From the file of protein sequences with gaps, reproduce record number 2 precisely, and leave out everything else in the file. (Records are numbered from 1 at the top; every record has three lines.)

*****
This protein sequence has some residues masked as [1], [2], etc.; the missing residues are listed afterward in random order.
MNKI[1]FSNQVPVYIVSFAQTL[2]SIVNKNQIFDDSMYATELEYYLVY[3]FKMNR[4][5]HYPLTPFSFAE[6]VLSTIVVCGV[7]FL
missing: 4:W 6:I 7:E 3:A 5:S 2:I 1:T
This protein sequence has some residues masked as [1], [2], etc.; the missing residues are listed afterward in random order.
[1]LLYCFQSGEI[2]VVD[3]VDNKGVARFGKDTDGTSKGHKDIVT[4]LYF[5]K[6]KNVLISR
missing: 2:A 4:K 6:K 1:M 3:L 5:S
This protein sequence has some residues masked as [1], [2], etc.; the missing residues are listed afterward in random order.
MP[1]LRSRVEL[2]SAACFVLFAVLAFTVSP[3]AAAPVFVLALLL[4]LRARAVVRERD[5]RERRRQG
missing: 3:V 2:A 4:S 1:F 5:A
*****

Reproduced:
This protein sequence has some residues masked as [1], [2], etc.; the missing residues are listed afterward in random order.
[1]LLYCFQSGEI[2]VVD[3]VDNKGVARFGKDTDGTSKGHKDIVT[4]LYF[5]K[6]KNVLISR
missing: 2:A 4:K 6:K 1:M 3:L 5:S